Singapore's Joseph Schooling famously upset the great Michael Phelps to win Olympic gold but he said "my biggest rival is myself" as he bids to return to form at the Tokyo Games.
Schooling, the Southeast Asian city-state's first Olympic champion, said the year's pandemic delay had given him extra time to prepare after a disappointing world championships in 2019.
The 25-year-old caused a sensation at Rio 2016, when he beat his idol Phelps -- who has a record 23 Olympic gold medals -- by a fingertip to win the 100m butterfly.
Five years on, Schooling again looks an outsider and although he still wants to win "more than ever", he admitted much of his fate was beyond his control.
"It is always a never-ending pursuit of trying to get better. Win or lose, you're going to give it your best," he told AFP via email.
"In the past, I was always focused on winning, and I still am, I still want to win more than ever. But at the same time, it is also important to find a balance -- the push and pull, letting go of what you can and can't control."
- 'Had to make some changes' -
Schooling hasn't been at his best since Rio, and he crashed out in the heats of the 100m butterfly at the 2019 world championships in South Korea.
Later that year, he won only one individual title at the Southeast Asian Games in the Philippines, and was criticised by fans for being out of shape.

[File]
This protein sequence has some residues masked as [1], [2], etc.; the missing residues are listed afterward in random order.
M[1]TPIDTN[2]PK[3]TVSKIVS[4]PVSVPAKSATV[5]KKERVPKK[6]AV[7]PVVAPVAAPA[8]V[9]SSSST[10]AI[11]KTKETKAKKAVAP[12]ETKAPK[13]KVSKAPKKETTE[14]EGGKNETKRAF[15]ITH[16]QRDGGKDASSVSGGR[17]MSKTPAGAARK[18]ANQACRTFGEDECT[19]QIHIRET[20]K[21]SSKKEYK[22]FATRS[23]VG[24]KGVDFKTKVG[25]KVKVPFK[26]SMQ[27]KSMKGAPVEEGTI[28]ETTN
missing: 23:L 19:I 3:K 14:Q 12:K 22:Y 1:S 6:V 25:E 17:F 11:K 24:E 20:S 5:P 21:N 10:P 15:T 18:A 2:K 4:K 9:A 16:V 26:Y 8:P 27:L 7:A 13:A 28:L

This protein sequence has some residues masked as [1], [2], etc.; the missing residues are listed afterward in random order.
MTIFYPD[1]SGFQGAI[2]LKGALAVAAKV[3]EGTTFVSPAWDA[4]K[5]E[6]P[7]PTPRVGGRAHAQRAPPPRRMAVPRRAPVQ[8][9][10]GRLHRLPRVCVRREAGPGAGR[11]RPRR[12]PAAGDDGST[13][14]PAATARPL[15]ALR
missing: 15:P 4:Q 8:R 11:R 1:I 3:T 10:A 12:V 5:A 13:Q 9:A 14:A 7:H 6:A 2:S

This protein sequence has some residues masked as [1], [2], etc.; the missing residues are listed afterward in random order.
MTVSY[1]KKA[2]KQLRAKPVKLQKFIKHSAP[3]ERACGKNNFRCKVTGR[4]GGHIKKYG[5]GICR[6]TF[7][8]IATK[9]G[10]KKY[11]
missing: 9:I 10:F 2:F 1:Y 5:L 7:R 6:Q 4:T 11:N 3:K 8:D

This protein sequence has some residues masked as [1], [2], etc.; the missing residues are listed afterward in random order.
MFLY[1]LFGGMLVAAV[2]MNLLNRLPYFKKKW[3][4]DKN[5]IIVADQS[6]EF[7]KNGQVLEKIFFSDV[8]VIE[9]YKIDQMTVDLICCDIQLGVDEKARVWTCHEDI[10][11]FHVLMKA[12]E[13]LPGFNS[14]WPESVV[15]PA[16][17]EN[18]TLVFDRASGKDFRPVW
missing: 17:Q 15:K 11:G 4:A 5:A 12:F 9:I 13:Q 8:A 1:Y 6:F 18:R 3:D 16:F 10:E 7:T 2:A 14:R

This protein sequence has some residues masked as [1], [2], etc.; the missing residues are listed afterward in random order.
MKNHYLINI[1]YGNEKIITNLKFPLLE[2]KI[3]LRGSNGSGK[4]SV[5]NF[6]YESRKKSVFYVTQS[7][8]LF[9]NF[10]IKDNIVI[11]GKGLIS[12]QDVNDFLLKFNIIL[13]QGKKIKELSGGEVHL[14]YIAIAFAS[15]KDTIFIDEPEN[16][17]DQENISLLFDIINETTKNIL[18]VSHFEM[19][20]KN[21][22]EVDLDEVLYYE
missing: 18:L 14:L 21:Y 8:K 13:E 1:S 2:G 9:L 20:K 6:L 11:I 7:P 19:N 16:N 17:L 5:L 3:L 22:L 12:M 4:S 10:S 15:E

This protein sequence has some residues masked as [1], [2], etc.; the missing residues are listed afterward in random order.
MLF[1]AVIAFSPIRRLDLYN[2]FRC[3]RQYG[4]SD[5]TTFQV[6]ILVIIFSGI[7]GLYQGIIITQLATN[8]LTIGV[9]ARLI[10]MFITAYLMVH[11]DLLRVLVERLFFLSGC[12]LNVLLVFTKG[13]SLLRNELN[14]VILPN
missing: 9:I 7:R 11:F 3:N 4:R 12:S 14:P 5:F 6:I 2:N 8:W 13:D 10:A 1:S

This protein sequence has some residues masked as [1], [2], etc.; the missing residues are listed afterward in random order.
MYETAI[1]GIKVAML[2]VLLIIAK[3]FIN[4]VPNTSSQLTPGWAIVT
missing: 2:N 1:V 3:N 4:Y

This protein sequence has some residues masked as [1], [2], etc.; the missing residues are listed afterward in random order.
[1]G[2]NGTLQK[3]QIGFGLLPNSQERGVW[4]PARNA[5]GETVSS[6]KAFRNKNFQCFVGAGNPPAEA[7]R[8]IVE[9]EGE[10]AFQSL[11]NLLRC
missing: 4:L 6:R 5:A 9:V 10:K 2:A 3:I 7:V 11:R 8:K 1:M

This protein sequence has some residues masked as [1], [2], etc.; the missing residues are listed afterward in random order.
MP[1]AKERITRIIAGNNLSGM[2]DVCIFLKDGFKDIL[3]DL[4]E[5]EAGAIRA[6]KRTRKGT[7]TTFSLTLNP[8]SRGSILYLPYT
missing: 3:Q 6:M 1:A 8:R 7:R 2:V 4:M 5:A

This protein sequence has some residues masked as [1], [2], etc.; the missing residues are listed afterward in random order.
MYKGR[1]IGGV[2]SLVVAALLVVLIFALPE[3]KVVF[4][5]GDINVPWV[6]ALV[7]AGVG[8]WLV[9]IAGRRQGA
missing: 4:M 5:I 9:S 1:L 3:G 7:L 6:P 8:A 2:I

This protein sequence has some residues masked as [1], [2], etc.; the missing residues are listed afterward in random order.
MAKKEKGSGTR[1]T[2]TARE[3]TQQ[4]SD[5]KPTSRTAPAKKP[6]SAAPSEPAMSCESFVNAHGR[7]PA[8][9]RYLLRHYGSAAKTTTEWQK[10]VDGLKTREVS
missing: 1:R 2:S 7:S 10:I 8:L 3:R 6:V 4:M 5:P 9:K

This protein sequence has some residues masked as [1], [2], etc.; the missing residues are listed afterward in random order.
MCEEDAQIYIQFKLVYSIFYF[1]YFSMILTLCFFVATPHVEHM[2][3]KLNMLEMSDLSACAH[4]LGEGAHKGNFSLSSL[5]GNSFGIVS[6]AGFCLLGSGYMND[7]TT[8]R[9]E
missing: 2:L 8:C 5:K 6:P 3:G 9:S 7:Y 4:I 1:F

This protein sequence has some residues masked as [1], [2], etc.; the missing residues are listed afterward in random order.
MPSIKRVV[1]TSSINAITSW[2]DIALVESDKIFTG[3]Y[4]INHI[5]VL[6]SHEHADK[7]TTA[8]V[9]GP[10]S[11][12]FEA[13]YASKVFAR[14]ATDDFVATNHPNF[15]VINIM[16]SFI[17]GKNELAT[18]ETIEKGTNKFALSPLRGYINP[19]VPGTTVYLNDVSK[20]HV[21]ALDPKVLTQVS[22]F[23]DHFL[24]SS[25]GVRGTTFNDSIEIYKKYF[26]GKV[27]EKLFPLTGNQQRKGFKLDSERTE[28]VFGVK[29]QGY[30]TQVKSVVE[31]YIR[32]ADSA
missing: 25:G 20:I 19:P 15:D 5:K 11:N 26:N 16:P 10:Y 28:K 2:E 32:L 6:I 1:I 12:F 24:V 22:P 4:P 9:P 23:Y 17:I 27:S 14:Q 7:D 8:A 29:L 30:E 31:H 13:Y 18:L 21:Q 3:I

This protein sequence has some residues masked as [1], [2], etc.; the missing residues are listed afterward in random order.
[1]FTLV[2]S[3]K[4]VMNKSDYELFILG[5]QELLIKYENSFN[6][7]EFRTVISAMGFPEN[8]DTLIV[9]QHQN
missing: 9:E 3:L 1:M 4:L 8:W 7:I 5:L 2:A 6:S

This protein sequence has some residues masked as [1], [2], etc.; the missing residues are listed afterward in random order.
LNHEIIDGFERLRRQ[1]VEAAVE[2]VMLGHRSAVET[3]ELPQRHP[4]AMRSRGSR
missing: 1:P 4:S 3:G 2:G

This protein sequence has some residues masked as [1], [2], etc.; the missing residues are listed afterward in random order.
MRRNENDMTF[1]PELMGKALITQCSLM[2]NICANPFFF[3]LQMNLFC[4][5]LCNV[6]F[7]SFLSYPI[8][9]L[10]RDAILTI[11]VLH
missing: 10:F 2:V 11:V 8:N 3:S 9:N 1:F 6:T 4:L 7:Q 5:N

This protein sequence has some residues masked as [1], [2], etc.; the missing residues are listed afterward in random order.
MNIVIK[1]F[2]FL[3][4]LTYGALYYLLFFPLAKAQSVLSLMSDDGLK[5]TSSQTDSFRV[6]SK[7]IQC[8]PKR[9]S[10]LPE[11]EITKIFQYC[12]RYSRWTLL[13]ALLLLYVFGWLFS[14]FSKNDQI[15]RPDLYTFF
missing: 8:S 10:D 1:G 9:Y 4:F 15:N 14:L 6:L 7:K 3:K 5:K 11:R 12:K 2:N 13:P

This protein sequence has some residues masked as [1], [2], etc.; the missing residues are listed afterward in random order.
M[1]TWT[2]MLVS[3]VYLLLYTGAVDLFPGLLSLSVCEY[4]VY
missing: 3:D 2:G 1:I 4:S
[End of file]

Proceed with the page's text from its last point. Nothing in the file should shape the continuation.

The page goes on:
"I simply wasn't as prepared as I should have been for those two meets," Schooling said. "Having said that, I recognised that I had to make some changes which I did."
Schooling has been allowed to defer his compulsory national service -- set at two years for all Singaporean men -- since 2014, with an extension granted last year when the Tokyo Games were postponed.
"Despite the Tokyo Olympics being postponed, I think you can find positives out of every negative," he said.
"It gives me an extra year to get physically and mentally stronger, working on the things that can get me to where I want to be... I look at the extra year as a positive boost for myself."
Swimming against Phelps was a clear motivator for Schooling, who was photographed with the now-retired American legend as a boy.
Now, he said: "My biggest rival is myself. I want to perform at the best of my ability.
"You can't control what other people do, you can only control yourself and what you’re able to do," Schooling added.
"Right now my aspirations would just be to put myself in the best position possible to do the things I want, and win or lose, I'll be happy if I give it my all."
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